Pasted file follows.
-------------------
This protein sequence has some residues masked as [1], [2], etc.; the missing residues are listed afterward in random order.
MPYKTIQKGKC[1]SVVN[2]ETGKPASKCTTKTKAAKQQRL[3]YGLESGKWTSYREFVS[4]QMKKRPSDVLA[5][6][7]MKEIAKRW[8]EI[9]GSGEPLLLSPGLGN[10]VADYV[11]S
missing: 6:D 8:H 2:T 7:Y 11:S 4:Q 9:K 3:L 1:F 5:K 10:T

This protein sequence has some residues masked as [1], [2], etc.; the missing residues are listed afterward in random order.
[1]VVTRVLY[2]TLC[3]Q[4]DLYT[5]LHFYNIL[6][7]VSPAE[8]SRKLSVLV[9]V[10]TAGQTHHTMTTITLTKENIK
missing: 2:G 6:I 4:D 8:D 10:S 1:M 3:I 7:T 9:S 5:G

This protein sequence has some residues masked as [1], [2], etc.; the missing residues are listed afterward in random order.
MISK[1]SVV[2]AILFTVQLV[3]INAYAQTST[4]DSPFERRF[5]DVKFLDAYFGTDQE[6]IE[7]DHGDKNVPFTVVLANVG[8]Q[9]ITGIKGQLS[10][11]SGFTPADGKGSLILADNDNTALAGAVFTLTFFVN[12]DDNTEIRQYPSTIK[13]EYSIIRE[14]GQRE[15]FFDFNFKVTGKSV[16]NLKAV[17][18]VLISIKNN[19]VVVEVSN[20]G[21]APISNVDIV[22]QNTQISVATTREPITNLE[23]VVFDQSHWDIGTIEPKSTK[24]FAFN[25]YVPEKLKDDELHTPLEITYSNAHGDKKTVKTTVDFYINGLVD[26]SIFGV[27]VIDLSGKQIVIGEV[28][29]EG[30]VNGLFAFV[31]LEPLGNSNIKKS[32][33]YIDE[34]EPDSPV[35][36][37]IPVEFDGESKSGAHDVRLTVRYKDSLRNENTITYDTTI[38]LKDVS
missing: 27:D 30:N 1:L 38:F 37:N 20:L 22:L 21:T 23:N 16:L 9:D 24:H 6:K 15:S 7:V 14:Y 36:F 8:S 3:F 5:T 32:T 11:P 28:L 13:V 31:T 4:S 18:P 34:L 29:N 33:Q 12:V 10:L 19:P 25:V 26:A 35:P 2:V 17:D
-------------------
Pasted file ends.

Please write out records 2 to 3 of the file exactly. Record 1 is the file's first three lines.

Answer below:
This protein sequence has some residues masked as [1], [2], etc.; the missing residues are listed afterward in random order.
[1]VVTRVLY[2]TLC[3]Q[4]DLYT[5]LHFYNIL[6][7]VSPAE[8]SRKLSVLV[9]V[10]TAGQTHHTMTTITLTKENIK
missing: 2:G 6:I 4:D 8:D 10:S 1:M 3:I 7:T 9:S 5:G

This protein sequence has some residues masked as [1], [2], etc.; the missing residues are listed afterward in random order.
MISK[1]SVV[2]AILFTVQLV[3]INAYAQTST[4]DSPFERRF[5]DVKFLDAYFGTDQE[6]IE[7]DHGDKNVPFTVVLANVG[8]Q[9]ITGIKGQLS[10][11]SGFTPADGKGSLILADNDNTALAGAVFTLTFFVN[12]DDNTEIRQYPSTIK[13]EYSIIRE[14]GQRE[15]FFDFNFKVTGKSV[16]NLKAV[17][18]VLISIKNN[19]VVVEVSN[20]G[21]APISNVDIV[22]QNTQISVATTREPITNLE[23]VVFDQSHWDIGTIEPKSTK[24]FAFN[25]YVPEKLKDDELHTPLEITYSNAHGDKKTVKTTVDFYINGLVD[26]SIFGV[27]VIDLSGKQIVIGEV[28][29]EG[30]VNGLFAFV[31]LEPLGNSNIKKS[32][33]YIDE[34]EPDSPV[35][36][37]IPVEFDGESKSGAHDVRLTVRYKDSLRNENTITYDTTI[38]LKDVS
missing: 27:D 30:N 1:L 38:F 37:N 20:L 22:L 21:T 23:N 16:L 9:D 24:H 6:K 15:S 7:V 14:Y 36:F 8:S 3:F 5:T 32:T 11:P 28:L 13:V 31:T 4:S 18:P 34:L 29:N 33:Q 12:V 10:L 19:P 25:V 26:A 35:P 2:V 17:D